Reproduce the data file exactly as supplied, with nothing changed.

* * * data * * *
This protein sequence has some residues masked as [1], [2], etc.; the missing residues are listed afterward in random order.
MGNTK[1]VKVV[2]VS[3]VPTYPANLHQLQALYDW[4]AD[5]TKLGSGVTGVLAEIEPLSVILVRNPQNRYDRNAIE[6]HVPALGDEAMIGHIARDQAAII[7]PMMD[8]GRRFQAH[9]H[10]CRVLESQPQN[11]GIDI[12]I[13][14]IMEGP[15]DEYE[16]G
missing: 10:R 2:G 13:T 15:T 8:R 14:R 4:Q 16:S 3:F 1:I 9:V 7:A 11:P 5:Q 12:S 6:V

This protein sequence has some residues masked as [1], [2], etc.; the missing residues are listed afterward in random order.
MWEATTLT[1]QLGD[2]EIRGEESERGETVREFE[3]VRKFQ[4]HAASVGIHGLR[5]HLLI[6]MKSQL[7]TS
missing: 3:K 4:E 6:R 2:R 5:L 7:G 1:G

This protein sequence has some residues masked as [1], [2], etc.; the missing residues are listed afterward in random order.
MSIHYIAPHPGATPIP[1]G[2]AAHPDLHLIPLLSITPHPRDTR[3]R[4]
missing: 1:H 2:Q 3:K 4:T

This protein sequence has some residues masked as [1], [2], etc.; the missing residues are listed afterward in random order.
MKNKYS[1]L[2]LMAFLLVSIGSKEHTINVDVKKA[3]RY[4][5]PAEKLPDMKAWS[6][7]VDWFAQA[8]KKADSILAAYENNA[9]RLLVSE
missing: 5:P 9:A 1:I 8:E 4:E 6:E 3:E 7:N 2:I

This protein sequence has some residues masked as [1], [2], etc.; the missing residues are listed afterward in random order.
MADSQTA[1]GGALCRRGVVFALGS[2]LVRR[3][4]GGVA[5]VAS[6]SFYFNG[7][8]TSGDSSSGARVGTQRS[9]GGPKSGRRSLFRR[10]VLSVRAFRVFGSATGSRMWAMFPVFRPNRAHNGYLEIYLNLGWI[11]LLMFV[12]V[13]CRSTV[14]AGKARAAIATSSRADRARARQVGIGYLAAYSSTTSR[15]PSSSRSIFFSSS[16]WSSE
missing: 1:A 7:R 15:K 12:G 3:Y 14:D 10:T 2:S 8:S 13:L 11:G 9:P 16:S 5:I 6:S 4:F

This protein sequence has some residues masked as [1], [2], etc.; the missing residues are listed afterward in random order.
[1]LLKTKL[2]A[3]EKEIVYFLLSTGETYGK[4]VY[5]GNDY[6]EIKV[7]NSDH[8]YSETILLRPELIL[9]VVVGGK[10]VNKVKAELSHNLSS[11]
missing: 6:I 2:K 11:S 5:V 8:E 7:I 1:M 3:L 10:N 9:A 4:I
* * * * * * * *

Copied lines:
This protein sequence has some residues masked as [1], [2], etc.; the missing residues are listed afterward in random order.
MGNTK[1]VKVV[2]VS[3]VPTYPANLHQLQALYDW[4]AD[5]TKLGSGVTGVLAEIEPLSVILVRNPQNRYDRNAIE[6]HVPALGDEAMIGHIARDQAAII[7]PMMD[8]GRRFQAH[9]H[10]CRVLESQPQN[11]GIDI[12]I[13][14]IMEGP[15]DEYE[16]G
missing: 10:R 2:G 13:T 15:T 8:R 14:R 4:Q 16:S 3:F 1:I 9:V 7:A 11:P 5:Q 12:S 6:V

This protein sequence has some residues masked as [1], [2], etc.; the missing residues are listed afterward in random order.
MWEATTLT[1]QLGD[2]EIRGEESERGETVREFE[3]VRKFQ[4]HAASVGIHGLR[5]HLLI[6]MKSQL[7]TS
missing: 3:K 4:E 6:R 2:R 5:L 7:G 1:G

This protein sequence has some residues masked as [1], [2], etc.; the missing residues are listed afterward in random order.
MSIHYIAPHPGATPIP[1]G[2]AAHPDLHLIPLLSITPHPRDTR[3]R[4]
missing: 1:H 2:Q 3:K 4:T

This protein sequence has some residues masked as [1], [2], etc.; the missing residues are listed afterward in random order.
MKNKYS[1]L[2]LMAFLLVSIGSKEHTINVDVKKA[3]RY[4][5]PAEKLPDMKAWS[6][7]VDWFAQA[8]KKADSILAAYENNA[9]RLLVSE
missing: 5:P 9:A 1:I 8:E 4:E 6:E 3:E 7:N 2:I

This protein sequence has some residues masked as [1], [2], etc.; the missing residues are listed afterward in random order.
MADSQTA[1]GGALCRRGVVFALGS[2]LVRR[3][4]GGVA[5]VAS[6]SFYFNG[7][8]TSGDSSSGARVGTQRS[9]GGPKSGRRSLFRR[10]VLSVRAFRVFGSATGSRMWAMFPVFRPNRAHNGYLEIYLNLGWI[11]LLMFV[12]V[13]CRSTV[14]AGKARAAIATSSRADRARARQVGIGYLAAYSSTTSR[15]PSSSRSIFFSSS[16]WSSE
missing: 1:A 7:R 15:K 12:G 3:Y 14:D 10:T 2:S 8:S 13:L 11:G 9:P 16:S 5:I 6:S 4:F

This protein sequence has some residues masked as [1], [2], etc.; the missing residues are listed afterward in random order.
[1]LLKTKL[2]A[3]EKEIVYFLLSTGETYGK[4]VY[5]GNDY[6]EIKV[7]NSDH[8]YSETILLRPELIL[9]VVVGGK[10]VNKVKAELSHNLSS[11]
missing: 6:I 2:K 11:S 5:V 8:E 7:I 1:M 3:L 10:N 9:A 4:I